It was good news and bad news for officials at Stirling Castle in Scotland. A wall retaining late 15th century garden terraces collapsed, but the collapse now affords the opportunity to investigate remnants of gardens made for James IV.

Discovering "a way of life from an age gone by"

Longing to live the life of a British farmer during the reign of King James I? Now, while you may not be able to live it, you can certainly watch how a group of people take on the task of working a Jacobean farm. The 12-part series, Tales from the Green Valley, is available on YouTube.

Agricultural processions may have marked seasons at Stonehenge

Archaeologists continue to make new discoveries that shed light on the construction and use of Stonehenge. The latest discoveries are "evidence of two huge pits positioned on celestial alignment" marking the rising and setting of the sun.

Columbus' actions "greatest event in the history of life since the death of the dinosaurs"

How did Christopher Columbus really change history? Not by the "discovery" of the New world, but by ecological convulsion, the exchange of plants, animals and diseases between the two continents. Such is the premise of Charles C. Mann's new book 1493.

Anglo-Saxon plough found in England

Parts of a 7th century "heavy plough" have been found in Kent, England. This discovery pushes back the first known instance of heavy plowing in England by several hundred years.

Craftsmen produce giant medieval carpet made of flowers

Craftsmen in Belgium have created Tapis de Fleurs, the world’s largest carpet of flowers. Flower carpets have been made in Belgium since 1971 in order to promote Belgium's flower industry.

Monticello to host Historic Plants Symposium

On September 10, 2010, the Thomas Jefferson Visitor Center at Monticello will host the 2010 Historic Plants Symposium as part of the Heritage Harvest Festival at Monticello. The program will feature a dinner program “Come to Table,” Historic Plants in the American Kitchen" with  Rosalind Creasy.

2010 Heritage Harvest Festival at Monticello

This year's Fourth Annual Heritage Harvest Festival takes place Saturday, September 11, 2010 with a series of workshops, demonstrations, and presentations.

Iraq's 'Garden of Eden' recovers from Saddam Hussein regime

While in power, Saddam Hussein drained the vast marshes of southern Iraq, destroying the ancient way of life of the people there and removing the habitat of many wild species. Now, the land and its culture have partially recovered, thanks to the efforts of both local people and Iraqi conservationists.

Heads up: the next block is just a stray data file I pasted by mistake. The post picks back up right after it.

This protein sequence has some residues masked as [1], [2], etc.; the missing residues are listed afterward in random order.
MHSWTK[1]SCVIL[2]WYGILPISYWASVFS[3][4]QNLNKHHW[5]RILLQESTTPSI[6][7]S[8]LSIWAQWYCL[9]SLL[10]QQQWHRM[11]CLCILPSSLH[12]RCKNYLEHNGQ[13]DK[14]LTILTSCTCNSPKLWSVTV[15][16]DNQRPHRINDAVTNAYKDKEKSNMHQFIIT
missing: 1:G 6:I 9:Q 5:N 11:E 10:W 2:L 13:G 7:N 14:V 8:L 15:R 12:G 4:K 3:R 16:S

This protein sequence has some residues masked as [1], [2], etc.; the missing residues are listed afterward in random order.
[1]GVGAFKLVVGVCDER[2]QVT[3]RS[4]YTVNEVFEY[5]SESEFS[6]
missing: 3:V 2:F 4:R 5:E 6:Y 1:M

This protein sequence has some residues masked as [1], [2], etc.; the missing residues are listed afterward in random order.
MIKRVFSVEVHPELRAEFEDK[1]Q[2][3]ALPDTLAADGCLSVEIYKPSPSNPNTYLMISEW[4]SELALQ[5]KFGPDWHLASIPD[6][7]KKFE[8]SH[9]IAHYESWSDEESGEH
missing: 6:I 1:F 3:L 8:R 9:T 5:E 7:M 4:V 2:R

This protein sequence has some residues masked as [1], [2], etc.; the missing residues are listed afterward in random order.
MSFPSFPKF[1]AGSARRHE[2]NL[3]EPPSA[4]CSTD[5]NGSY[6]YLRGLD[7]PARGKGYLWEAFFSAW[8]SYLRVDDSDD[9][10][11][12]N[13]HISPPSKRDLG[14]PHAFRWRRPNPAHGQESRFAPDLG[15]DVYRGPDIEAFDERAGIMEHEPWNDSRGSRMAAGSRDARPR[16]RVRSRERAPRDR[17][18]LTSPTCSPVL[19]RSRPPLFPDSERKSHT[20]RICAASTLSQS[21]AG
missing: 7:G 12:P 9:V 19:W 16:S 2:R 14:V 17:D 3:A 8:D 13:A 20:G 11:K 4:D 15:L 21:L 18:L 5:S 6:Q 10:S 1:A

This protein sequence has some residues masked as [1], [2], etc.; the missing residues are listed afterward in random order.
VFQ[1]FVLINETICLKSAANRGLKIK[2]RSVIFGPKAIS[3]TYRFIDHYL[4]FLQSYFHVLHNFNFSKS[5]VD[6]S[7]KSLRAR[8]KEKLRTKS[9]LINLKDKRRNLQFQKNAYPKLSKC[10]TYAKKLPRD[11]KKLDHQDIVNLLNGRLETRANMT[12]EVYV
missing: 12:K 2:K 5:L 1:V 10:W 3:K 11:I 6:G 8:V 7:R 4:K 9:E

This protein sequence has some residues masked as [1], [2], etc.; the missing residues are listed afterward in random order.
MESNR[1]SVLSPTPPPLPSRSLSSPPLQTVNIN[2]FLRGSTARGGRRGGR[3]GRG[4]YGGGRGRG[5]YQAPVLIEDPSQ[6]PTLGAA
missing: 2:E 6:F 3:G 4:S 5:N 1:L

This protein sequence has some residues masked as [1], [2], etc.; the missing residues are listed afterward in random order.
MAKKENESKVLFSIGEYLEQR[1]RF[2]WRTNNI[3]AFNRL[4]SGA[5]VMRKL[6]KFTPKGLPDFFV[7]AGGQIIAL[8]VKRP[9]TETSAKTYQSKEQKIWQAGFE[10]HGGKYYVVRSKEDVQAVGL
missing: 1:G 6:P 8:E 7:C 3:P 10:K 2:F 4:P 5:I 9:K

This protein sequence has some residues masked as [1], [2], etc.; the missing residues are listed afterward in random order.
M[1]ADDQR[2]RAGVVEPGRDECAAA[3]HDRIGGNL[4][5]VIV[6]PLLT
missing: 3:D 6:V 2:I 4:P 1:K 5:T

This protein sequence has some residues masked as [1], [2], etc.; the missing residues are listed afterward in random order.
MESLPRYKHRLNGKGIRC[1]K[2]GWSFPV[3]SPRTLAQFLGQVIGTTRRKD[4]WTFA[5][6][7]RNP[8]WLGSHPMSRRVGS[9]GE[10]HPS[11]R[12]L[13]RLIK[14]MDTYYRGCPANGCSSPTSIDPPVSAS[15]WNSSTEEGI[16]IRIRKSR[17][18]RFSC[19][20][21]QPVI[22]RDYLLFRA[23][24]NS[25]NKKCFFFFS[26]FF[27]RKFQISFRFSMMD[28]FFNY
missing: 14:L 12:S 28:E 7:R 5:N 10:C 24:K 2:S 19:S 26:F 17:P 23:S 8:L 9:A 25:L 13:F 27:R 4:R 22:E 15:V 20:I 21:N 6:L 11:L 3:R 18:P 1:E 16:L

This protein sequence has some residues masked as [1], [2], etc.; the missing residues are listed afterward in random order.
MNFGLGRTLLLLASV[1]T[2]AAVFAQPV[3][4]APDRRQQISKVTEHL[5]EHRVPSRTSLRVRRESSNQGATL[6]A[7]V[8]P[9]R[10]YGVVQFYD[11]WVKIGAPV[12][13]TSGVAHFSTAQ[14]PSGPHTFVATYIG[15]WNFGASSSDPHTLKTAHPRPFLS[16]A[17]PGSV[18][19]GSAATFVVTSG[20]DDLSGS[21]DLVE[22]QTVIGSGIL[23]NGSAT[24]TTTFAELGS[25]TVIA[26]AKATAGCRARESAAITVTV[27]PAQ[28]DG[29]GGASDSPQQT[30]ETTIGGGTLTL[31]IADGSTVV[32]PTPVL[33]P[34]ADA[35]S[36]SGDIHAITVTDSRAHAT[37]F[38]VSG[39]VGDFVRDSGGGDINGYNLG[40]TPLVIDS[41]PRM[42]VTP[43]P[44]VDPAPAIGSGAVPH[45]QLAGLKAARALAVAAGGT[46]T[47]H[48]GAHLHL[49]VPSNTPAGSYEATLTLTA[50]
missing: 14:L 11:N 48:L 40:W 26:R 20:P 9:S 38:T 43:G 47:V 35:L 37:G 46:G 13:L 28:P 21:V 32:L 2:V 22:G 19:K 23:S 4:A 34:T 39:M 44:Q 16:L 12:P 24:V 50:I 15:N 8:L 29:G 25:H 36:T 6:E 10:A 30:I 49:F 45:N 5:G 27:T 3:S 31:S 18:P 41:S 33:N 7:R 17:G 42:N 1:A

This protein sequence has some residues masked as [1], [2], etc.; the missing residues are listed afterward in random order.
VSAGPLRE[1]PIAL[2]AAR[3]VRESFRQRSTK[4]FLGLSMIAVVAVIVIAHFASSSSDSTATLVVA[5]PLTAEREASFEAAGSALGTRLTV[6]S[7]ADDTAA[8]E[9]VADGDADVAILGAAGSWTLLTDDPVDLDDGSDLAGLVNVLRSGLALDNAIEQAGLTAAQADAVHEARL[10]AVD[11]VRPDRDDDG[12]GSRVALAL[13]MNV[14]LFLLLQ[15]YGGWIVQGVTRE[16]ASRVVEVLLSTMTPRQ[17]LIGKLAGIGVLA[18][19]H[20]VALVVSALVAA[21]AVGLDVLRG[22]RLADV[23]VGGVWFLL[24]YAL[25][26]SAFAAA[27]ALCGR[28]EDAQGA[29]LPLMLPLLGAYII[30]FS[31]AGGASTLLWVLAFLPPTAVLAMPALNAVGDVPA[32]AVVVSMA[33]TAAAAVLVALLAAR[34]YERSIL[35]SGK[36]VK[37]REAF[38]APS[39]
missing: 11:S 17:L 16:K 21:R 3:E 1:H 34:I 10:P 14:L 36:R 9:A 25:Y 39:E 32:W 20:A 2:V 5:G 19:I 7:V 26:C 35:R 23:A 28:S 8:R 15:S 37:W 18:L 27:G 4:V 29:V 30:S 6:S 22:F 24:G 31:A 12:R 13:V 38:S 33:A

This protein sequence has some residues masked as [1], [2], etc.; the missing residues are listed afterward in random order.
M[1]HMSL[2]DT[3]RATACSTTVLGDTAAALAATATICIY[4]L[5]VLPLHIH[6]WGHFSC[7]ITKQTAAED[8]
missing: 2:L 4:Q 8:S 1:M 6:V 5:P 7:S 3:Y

The history of coffee

Do you take that morning cup of coffee for granted? Do you think coffee has always been there? Not so! According to the website of the Roast & Post Coffee Company, coffee was "not discovered until around 600 CE in the Middle East and only came into Europe in the 16th Century."

Flowers on the menu

Amy Barclay de Tolly and Peggy Trowbridge of the Home Cooking Guide website offer information on edible flowers including which of the plants are safe to eat.

Stonehenge surrounded by Stonehedge

A new study of the landscape around Stonehenge seems to suggest that Stonehenge was once surrounded by two low, concentric hedges. The media have dubbed the foliage "Stonehedge."

Winter festivals feature fire in Spain and Scotland

An article on Boston.com looks at the power of purifying fire in European myth and imagination in two festivals, Up Helly Aa and the Feast of Saint Anthony the Great. (22 large photos)

Southeastern Animal Fiber Fair

Be sure and mark your calendars for SAFF 2009:

Dig shows Irish monks strove to be "green"

Archaeologists working on a dig at the Cistercian Bective Abbey in Co Meath, Ireland believe they have evidence of the country's first environmentalists. The abbey monks, dependent on handouts from their neighbors, worked hard to become as self sufficient as possible.

High-res survey reveals Roman farming community

Recent high-resolution geophysical surveys of the Roman town of Venta Icenorum in Norfolk, England, show that the town may have included agricultural areas, a discovery that contradicts earlier theories of the town's dense population. (graphic)

Paper studies domestic animals in medieval Scotland

Dogs, cats and horses in the Scottish medieval town, a scholarly paper by Catherine Smith, looks at the presence of domesticated animals in medieval life. The paper studies recent discoveries at archaeological sites.